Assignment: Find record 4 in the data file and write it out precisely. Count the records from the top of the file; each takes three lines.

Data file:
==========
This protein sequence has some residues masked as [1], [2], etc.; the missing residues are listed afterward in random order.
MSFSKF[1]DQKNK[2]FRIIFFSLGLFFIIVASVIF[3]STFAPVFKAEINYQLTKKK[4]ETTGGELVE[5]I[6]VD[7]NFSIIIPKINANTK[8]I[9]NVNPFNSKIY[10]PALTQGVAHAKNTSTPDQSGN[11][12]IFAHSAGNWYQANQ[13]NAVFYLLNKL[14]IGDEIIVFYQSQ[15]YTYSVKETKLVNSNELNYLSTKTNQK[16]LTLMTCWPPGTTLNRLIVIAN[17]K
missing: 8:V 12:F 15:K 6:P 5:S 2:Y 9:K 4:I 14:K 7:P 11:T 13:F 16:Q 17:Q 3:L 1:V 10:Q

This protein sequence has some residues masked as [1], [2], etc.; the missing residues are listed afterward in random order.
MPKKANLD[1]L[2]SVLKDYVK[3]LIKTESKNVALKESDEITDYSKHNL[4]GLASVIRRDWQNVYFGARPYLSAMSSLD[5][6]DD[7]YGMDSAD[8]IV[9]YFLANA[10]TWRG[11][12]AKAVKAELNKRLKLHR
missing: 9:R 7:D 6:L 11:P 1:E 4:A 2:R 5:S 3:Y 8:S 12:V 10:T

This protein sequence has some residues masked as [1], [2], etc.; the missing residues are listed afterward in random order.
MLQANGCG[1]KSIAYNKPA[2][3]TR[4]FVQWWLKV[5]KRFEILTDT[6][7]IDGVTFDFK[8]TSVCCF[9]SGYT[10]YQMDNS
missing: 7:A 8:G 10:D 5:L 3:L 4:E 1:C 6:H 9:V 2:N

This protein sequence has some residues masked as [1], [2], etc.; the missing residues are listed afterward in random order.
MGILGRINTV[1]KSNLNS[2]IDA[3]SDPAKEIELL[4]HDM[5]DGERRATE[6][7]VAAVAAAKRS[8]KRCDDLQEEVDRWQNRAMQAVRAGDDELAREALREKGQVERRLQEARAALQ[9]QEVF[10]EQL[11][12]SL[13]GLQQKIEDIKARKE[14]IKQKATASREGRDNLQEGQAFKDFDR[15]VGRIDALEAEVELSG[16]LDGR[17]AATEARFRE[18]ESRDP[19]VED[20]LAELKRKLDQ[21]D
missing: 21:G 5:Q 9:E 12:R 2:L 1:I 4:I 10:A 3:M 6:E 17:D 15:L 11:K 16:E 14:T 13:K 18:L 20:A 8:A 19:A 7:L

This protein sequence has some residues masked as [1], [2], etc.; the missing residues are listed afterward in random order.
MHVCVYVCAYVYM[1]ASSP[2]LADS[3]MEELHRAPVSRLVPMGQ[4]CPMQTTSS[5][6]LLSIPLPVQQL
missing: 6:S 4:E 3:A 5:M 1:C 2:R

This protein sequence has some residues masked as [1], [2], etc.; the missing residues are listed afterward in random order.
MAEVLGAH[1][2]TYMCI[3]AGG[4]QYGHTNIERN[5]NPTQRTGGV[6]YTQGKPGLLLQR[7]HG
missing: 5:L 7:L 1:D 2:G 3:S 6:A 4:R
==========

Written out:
This protein sequence has some residues masked as [1], [2], etc.; the missing residues are listed afterward in random order.
MGILGRINTV[1]KSNLNS[2]IDA[3]SDPAKEIELL[4]HDM[5]DGERRATE[6][7]VAAVAAAKRS[8]KRCDDLQEEVDRWQNRAMQAVRAGDDELAREALREKGQVERRLQEARAALQ[9]QEVF[10]EQL[11][12]SL[13]GLQQKIEDIKARKE[14]IKQKATASREGRDNLQEGQAFKDFDR[15]VGRIDALEAEVELSG[16]LDGR[17]AATEARFRE[18]ESRDP[19]VED[20]LAELKRKLDQ[21]D
missing: 21:G 5:Q 9:E 12:R 2:L 1:I 4:I 10:A 3:M 6:E 17:D 15:L 11:K 16:E 14:T 13:K 18:L 20:A 8:A 19:A 7:L